BERLIN -- Marie-Christine Lombard hasn't been in her job as CEO of TNT Express, the international express delivery company, for a year yet, but she may soon be looking for another job. If United Parcel Service (UPS) really does take over the Hoofdorp (Amsterdam)-based TNT, as the U.S. company plans to do, Lombard's days at the head of the company are numbered.

UPS is offering 5 billion euros for TNT, whose management has refused the offer. But it could just be a matter of time – and maybe a higher offer. Another possibility is that FedEx, UPS's arch-rival, engages the latter in a bidding war. Either way, TNT – as has been predicted for some time – is likely to lose its autonomy.

Last year's consistently dissapointing quarterly results are a big part of the reason why TNT is ripe for a take-over. Lombard presented the company's most recent earnings figures on Tuesday. She reported fourth quarter losses of 173 million euros, and admitted also that TNT is having a "difficult start" in the first quarter of 2012. DHL, a subsidiary of Deutsche Post, earned billions in profits from the express business in 2011. UPS announced an annual profit of $4 billion. TNT, in contrast, keeps having to postpone trying to meet its profit targets.

The company's problems appear to be self-inflicted. So far, acquisitions and expansion in India, China and Brazil have only cost TNT money. The structure and equipment needed to operate on a global scale require big investments and only bring profits if used to full capacity. Sector experts say that TNT is too small to be able to keep up with UPS, FedEx and DHL, and doesn't have enough financial means to build the company up.

Shareholders ready to sell

Another factor is that major TNT shareholders -- financial investors Jana Partners and Alberta Investment, both known for aggressiveness in realizing their goals -- are pressuring it to sell. Another big investor, New York-based investment fund White Eagle Partners, made it known over the weekend that they thought 15 euros per share was appropriate, which is miles away from the 9 euros that UPS is offering. Dutch Post NL owns 30% of TNT; the rest of the stocks belong to many smaller holders.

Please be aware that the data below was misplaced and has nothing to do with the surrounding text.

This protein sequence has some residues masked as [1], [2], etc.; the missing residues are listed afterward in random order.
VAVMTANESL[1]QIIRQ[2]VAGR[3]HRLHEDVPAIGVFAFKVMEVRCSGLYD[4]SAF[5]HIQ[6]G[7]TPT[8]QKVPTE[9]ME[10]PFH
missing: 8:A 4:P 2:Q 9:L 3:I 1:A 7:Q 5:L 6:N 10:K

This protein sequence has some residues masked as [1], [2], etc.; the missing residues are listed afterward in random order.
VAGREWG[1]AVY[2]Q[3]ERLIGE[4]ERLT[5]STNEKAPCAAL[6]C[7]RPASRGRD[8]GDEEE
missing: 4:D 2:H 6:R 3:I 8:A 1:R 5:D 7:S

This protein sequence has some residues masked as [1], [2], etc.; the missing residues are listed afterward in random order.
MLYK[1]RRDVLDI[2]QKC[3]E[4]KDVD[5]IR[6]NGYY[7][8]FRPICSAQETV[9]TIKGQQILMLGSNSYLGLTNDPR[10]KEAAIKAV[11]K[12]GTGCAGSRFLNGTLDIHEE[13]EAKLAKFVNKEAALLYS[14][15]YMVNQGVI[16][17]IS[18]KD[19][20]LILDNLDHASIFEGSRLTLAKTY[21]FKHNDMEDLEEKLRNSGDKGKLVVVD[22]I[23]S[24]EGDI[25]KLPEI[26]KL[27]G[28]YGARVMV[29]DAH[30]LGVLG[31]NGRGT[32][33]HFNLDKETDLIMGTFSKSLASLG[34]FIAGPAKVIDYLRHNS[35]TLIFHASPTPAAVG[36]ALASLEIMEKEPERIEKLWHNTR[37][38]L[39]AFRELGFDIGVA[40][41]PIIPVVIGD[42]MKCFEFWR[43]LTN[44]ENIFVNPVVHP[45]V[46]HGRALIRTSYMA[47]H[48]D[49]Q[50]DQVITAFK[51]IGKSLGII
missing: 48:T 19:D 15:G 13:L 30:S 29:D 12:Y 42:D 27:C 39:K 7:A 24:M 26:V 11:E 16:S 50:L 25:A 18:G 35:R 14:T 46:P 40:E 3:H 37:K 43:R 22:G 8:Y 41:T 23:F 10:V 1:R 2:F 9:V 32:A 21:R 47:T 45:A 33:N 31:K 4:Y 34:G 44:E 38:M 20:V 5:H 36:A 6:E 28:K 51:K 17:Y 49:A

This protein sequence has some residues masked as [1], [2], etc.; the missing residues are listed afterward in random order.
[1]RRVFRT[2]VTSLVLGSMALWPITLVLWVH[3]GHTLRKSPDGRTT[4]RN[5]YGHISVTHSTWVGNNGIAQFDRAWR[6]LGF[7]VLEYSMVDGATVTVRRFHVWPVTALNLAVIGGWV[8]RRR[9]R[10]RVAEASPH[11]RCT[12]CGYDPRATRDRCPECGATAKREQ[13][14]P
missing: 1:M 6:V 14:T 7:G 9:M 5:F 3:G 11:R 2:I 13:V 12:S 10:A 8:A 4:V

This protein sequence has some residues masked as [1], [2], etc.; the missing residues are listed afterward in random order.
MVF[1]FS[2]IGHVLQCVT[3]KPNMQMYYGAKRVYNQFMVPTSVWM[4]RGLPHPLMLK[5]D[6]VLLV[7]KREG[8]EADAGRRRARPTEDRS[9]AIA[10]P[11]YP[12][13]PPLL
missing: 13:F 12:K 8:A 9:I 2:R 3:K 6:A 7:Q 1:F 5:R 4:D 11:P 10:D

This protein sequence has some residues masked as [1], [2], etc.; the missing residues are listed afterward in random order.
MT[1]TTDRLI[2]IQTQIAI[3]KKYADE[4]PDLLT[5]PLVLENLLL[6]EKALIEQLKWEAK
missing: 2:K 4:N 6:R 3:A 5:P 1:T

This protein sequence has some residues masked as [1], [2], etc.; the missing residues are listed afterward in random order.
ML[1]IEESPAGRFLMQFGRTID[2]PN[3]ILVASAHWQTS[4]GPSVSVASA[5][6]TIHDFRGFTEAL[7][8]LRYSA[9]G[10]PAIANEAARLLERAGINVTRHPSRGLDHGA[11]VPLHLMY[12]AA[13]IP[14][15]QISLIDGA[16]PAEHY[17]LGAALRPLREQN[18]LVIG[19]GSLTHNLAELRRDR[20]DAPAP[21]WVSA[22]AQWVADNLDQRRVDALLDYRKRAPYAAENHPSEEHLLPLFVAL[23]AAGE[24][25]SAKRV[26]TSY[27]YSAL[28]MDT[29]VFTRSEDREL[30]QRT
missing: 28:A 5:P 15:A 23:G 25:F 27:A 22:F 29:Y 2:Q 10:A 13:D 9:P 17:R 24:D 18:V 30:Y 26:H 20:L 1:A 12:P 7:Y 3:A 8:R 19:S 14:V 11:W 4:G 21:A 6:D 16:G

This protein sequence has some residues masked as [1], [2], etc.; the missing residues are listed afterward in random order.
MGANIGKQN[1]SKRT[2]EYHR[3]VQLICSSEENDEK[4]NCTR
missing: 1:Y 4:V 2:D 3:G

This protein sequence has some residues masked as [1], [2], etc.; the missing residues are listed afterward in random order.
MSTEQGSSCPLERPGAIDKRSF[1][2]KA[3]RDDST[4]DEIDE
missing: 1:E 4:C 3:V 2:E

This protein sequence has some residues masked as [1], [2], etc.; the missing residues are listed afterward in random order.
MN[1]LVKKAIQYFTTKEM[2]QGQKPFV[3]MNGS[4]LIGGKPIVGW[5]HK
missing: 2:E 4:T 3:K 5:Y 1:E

U.S. sector leader UPS has had its eye on TNT for a while, and the American company has admitted having made earlier bids to buy it. "Since there's no longer a lot of room for growth on the home market, the Americans are going into the European market in a big way," Horst Manner-Romberg, head of Hamburg-based MRU, a courier, express and parcel delivery logistics consultancy, told Welt Online.

UPS dominates the global express market, which is to say the business of rapid – and expensive – delivery of letters and parcels. Its interest in TNT would be the latter's extensive truck network throughout Europe, Australia and South America.

UPS could face integration problems

TNT was founded in Australia, and – as Thomas Nationwide Transport – was sold in 1996 to the Dutch postal service, which is where its strong market position comes from. Although UPS, with 10% market share, is also big in Europe, it's nowhere near as strong as either TNT, which has 18% market share, or the Deutsche Post subsidiary DHL.

But a TNT take-over by UPS does stir up some questions. What would UPS do with the TNT brand? How would the company mesh its products, prices and distribution networks with those of TNT? TNT works a lot with subcontractors, while UPS prefers to work with its own people. "The integration of a complete express company, like TNT, that is structured completely differently will definitely pose problems for UPS," says Manner-Romberg.

A different question entirely is whether UPS would get the go-ahead from E.U. antitrust authorities. Sector experts believe that Deutsche Post will step in and, citing restrictions in the U.S. market, demand fair competition conditions. Speculation about the future of TNT has impacted company share prices, which went soaring to just over 10 euros on Monday.

Read the original article in German

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